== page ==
Thursday, January 16, 2014

Just a Little Line-Jumping

I coached at my junior high for 13 years, and if there's one thing I learned in all that time it's this: when the End Times arrive, and all of our souls are sent to Heaven for Judgment Day, anyone who has ever coached B-team girls' basketball will move automatically to the front of the line. Junior high teachers, in general, will ascend in the carpool lane, but those coaches? Double sixes, buddy. Collect your eternal reward and understand that it was all worth it.

Seriously... saints, healers, people who give up their seats on the subway, three-legged dogs... you can all just wait your turn. Jesus knows the patient and virtuous when He sees 'em.

This is the first year in my entire career that I have not coached. After all, as I told my new principal last year, nobody gets their school out of AYP troubles with lay-ups and free throws. So, I stepped off the court and decided to devote myself to my classroom. All year long, people have asked me if I missed it. All year long, I couldn't decide if I truly did. I don't miss the 70 hour work weeks or the 6:30 AM practices. I don't miss keeping books and waiting on buses and hosting tournaments. I don't miss overly-enthusiastic parents yelling from the stands -- at me to play their kid (yes, I know she is unique and special), at their kid (no, they simply cannot box out), or at the refs (believe it or not, they DO know that they should "call it both ways").

Believe me. There are lots of things I don't miss.

Last week, I kept the scoreboard at the 8th grade girls' game. The A-game was exciting, fast-paced, push-and-pull. It was hard to keep my mouth shut, but I left them in good hands, and although they lost, I know that they'll be okay the next time around. I was sad to have missed out on their talent, but I did not feel the pang of regret that I feared I might.

And then, came the B-team.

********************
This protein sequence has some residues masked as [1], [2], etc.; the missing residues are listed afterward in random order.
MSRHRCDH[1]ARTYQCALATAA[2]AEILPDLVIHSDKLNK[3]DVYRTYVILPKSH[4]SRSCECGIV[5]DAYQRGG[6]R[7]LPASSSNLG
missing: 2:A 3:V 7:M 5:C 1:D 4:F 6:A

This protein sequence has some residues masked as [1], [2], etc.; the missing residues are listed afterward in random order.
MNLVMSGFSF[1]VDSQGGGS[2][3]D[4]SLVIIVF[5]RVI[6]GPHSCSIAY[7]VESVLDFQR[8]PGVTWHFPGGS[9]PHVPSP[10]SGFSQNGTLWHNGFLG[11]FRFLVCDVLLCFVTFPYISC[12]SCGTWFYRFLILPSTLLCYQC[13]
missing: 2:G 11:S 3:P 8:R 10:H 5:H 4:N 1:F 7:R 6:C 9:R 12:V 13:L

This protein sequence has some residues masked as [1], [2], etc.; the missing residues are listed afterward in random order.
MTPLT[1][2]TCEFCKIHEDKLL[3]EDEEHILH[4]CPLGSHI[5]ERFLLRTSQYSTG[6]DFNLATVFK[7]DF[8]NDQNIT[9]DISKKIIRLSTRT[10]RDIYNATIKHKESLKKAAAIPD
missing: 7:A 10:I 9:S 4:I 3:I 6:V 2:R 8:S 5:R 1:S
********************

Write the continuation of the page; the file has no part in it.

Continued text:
When I first started coaching, my friends would come to my games, not to watch the kids but to watch me on the sideline as I, their most competitive friend, tore at my hair, pinched the bridge of my nose, watched kids shoot at the wrong basket on multiple occasions, and released a torrent of expletives into the back of my hand.

For the record, no one can hear you scream in your hand. Also, no one is ever really sure which basket is theirs. Ever.

As I watched those girls play, I was reminded of some of my most notable B-team adventures, including a tournament game whereupon I had 5 players total, and we won 9-6 in double overtime.

NINE. TO SIX. DOUBLE OVERTIME. For real, that's seven baskets (plus a free throw) in 42 minutes. At the end of the first overtime, when it was 6-6, the tournament hosts and the opposing coach wanted to just end the game, but I was all, "I did not just survive that mess for a tie. No way. SOMEBODY is going to win this freakin' game."  And then we did. My girls went on to dub it as their "Miracle Game".  I saw one of them at her high school last year. She is still talking about that game 5 years later.

B-team basketball is not for the faint of heart. The closest approximation I can make for it is to attempt to drive a bumper car, blindfolded, while holding an egg, without cracking it or your own skull. It is 32 minutes of collisions and near-misses and close calls. It is a series of wrong turns and panicked throws and unforced errors and at least two dozen switches of the possession arrow. It's more than enough to lead a coach to buy stock in hair dye and blood pressure meds.

It is also all heart and hustle and Hail Mary's. It's celebration and nervous energy and second chances. What I realized in my many journeys, navigating the wilds of B-team athletics, is that there are few people willing to work harder. There are few kids who find more joy in a steal or a rebound or, God forbid, a made free throw. There are few moments I have found more frustrating or funny.

But there are also few moments where I have found myself as a better or more patient teacher.

I've coached many incredible athletes who have gone on to set scoring records and secure scholarships and, yes, even win national titles. Yet their smiles are not always the first I remember in my heart; their one shining moment simply cannot hold a candle to scoring the winning basket in a miracle game. 

And tonight, as I watched those same girls play their guts out, I looked over to the bench. There were hot tears and hurt feelings and the pains of coming so close. I watched the coaches lean in to explain, to console, to teach, and I felt a little ding in my heart.

I checked the time. I listened to the parents yell a little more, and I wondered:

Do I miss it? Not really.

But do I miss them? Absolutely.

Was it worth it? Without a doubt.

Even if I didn't get my line-jump in Heaven.

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